The final episode of The Sandman's first season wrapped up numerous story arcs, killed off a major antagonist and showed some real character growth for Morpheus of the Endless. There was a tonne packed into those 46 minutes, so we wouldn't be surprised if you missed some of it.
Why did Dream want to kill Rose? What's all this about a new Corinthian? Who was Fiddler's Green? And what is the deal with Desire, exactly? Let's find out...
Major spoilers for the Netflix series and the comics ahead.
The Sandman ending explained
What was the Corinthian’s plan?
The episode opens with the Corinthian saving Jed and Rose from serial killer Fun Land. The living nightmare is not doing it out of the goodness of his heart, however. He has a plan to get rid of his creator, Morpheus, by exploiting Rose Walker's powers as a dream vortex. Ultimately he wants her to take control of the Dreaming so that he can be free to wander the Earth in perpetuity, and he uses the energy that radiates from her while she sleeps to wield a knife that can physically harm his maker.
Rose is smarter than he expected, though. While she has every reason to mistrust Dream, she's not stupid and can see through the Corinthian's scheme. She forces herself to wake up and he instantly loses his powers, enabling Morpheus to reduce him to sand and a tiny, many-toothed skull.
What's all this about a new Corinthian?
Morpheus says that in time he'll create another version of the Corinthian. That may seem rash given how dangerous this one was, but nightmares serve an important function in the human imagination.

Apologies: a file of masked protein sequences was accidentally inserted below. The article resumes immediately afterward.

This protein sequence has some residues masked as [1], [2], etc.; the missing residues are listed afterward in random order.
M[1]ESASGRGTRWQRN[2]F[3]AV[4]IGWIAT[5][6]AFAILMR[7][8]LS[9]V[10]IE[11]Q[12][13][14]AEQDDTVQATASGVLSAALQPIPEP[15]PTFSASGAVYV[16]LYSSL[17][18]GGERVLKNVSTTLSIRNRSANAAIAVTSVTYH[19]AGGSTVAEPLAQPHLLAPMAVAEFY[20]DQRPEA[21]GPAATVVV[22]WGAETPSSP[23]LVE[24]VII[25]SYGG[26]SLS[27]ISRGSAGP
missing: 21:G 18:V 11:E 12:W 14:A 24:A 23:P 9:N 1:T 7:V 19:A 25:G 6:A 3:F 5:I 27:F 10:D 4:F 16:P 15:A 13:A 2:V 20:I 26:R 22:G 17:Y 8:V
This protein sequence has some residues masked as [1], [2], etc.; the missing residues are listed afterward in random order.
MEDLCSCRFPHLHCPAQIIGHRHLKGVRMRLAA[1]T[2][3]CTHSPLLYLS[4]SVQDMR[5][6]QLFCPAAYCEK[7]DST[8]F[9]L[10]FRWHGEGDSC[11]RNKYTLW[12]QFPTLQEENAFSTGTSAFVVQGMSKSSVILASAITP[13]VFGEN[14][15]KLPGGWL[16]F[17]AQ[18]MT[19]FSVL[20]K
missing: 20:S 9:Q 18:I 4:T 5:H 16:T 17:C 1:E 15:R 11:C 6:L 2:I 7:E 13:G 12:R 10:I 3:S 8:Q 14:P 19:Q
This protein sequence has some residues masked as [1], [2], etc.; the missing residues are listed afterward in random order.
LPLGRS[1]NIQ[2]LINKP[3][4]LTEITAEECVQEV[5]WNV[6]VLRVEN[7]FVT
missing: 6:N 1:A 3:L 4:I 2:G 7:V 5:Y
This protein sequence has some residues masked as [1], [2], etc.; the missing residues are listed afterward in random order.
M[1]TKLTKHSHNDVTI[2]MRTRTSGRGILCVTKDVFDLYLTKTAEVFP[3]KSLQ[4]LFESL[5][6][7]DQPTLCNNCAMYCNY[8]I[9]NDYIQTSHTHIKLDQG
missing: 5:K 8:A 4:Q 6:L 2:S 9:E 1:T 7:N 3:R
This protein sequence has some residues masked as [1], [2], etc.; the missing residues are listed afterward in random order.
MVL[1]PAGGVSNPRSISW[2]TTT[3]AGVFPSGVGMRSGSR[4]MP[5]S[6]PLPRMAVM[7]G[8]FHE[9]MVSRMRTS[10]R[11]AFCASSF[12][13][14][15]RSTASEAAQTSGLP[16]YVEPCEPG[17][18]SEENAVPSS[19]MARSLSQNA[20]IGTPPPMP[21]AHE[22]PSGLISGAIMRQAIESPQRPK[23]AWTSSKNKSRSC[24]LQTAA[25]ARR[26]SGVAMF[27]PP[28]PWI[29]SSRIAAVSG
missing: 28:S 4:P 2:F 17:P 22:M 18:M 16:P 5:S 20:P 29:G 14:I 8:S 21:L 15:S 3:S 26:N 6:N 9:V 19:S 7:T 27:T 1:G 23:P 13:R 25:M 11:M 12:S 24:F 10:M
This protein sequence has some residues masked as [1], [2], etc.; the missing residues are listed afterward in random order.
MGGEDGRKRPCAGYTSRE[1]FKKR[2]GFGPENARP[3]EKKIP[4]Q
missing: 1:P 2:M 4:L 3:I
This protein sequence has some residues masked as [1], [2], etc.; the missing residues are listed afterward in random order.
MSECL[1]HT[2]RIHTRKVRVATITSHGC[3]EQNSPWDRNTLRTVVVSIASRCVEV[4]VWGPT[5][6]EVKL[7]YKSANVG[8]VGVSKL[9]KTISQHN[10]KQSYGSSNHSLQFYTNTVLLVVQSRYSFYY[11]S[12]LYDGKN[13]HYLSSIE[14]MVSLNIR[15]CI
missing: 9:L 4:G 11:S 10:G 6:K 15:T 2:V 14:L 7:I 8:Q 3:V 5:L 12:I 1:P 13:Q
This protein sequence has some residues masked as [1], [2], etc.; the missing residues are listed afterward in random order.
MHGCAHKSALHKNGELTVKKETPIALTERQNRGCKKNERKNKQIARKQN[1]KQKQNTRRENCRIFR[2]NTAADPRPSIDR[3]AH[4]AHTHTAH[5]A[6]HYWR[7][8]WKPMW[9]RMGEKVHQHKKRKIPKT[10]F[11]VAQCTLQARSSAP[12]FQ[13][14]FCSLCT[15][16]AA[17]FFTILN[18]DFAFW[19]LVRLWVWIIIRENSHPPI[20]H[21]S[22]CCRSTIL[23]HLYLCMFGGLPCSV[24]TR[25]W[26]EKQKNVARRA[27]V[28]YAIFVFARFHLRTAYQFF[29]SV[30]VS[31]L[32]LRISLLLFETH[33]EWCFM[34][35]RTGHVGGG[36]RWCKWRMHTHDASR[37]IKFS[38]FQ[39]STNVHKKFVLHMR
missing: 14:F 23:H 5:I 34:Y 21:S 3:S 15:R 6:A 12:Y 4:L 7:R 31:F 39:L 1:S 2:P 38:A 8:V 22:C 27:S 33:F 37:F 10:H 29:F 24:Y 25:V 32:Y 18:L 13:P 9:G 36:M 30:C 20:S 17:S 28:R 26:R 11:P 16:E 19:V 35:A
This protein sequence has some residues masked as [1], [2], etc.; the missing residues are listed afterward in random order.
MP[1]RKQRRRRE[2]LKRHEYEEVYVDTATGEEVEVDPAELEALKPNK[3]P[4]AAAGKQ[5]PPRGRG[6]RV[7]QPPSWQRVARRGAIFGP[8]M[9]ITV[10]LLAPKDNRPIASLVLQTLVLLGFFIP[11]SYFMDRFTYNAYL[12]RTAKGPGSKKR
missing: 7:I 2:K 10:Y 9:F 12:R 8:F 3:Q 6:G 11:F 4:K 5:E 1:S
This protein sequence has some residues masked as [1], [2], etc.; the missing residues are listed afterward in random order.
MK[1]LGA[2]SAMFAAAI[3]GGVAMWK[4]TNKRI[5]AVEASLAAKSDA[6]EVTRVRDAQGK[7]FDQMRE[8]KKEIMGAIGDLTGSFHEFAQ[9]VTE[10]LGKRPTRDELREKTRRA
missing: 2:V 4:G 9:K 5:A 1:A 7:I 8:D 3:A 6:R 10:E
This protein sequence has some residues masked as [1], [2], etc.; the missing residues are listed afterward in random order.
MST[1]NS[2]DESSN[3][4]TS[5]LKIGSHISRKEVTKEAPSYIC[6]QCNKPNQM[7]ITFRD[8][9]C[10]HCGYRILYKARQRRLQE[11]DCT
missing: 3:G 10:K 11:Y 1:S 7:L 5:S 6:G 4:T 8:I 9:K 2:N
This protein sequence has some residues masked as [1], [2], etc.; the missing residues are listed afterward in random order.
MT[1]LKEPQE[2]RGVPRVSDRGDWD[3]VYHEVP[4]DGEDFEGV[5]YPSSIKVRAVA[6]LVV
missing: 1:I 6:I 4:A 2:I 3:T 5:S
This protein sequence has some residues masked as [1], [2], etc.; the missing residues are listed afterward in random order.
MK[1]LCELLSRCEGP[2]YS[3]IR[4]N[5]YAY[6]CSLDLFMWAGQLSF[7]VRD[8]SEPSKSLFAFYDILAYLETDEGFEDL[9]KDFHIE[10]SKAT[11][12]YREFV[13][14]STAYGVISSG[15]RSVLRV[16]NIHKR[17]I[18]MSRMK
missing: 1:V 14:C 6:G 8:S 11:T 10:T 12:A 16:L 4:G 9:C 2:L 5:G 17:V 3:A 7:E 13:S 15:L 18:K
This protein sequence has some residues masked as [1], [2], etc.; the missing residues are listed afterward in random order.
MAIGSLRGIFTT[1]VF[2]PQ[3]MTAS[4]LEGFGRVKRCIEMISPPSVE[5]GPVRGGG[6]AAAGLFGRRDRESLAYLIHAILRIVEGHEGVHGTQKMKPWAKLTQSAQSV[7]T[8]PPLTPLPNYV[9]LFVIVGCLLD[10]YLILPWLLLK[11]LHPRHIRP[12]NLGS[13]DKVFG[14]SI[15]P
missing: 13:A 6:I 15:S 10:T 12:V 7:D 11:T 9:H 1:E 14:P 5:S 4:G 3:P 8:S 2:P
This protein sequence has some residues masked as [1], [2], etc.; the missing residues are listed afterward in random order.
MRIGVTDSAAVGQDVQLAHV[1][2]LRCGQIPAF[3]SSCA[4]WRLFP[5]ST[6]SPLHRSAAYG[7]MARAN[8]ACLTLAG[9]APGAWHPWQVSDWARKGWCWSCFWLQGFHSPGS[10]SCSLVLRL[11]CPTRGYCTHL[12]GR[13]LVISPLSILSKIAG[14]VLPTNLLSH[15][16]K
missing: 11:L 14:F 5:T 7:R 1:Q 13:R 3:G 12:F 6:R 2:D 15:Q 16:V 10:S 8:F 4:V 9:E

Comic fans will be acutely aware that this is a plot thread that's picked up further down the line, including an entire ongoing spinoff comic titled The Sandman Universe: Nightmare Country by James Tynion IV and Lisandro Estherren. As for the Netflix series? Watch this space.
What happens to the Collectors?
The Collectors are a pack of serial killers who have gathered under the Corinthian's influence. Dream punishes them by removing their ability to see themselves and their crimes as anything other than what they are: squalid, pathetic and deeply harmful. At least one of them, Nimrod, reacts to this by immediately shooting himself in the head, while another, The Good Doctor, turns herself in to the police.
Why does Dream want to kill Rose?
Rose's powers are fundamentally dangerous to the Dreaming and by extension, the human race. Morpheus doesn't want to kill her, but as he says at one point, the last time he failed to deal with a vortex, an entire universe was lost.
Rose is a kind and empathetic person. She doesn't want to die, but she's not willing to sacrifice reality for her own sake. Eventually, she hands herself over to Dream, who suggests that if she isn't willing to move on to whatever comes next that she could reside with him in the Dreaming, perhaps as one of his ravens. Meanwhile, Gilbert - AKA Fiddler's Green - pleas for her life, but to no avail. The vortex must be destroyed.
How did Unity save Rose?
Unity Kincaid is Rose's great-grandmother. As we saw all the way back in episode 1, she fell victim to the sleepy sickness (a plague in the Waking World caused by the Dream Lord's prolonged imprisonment). Had this not happened then she would have grown up to be this generation's vortex, not Rose.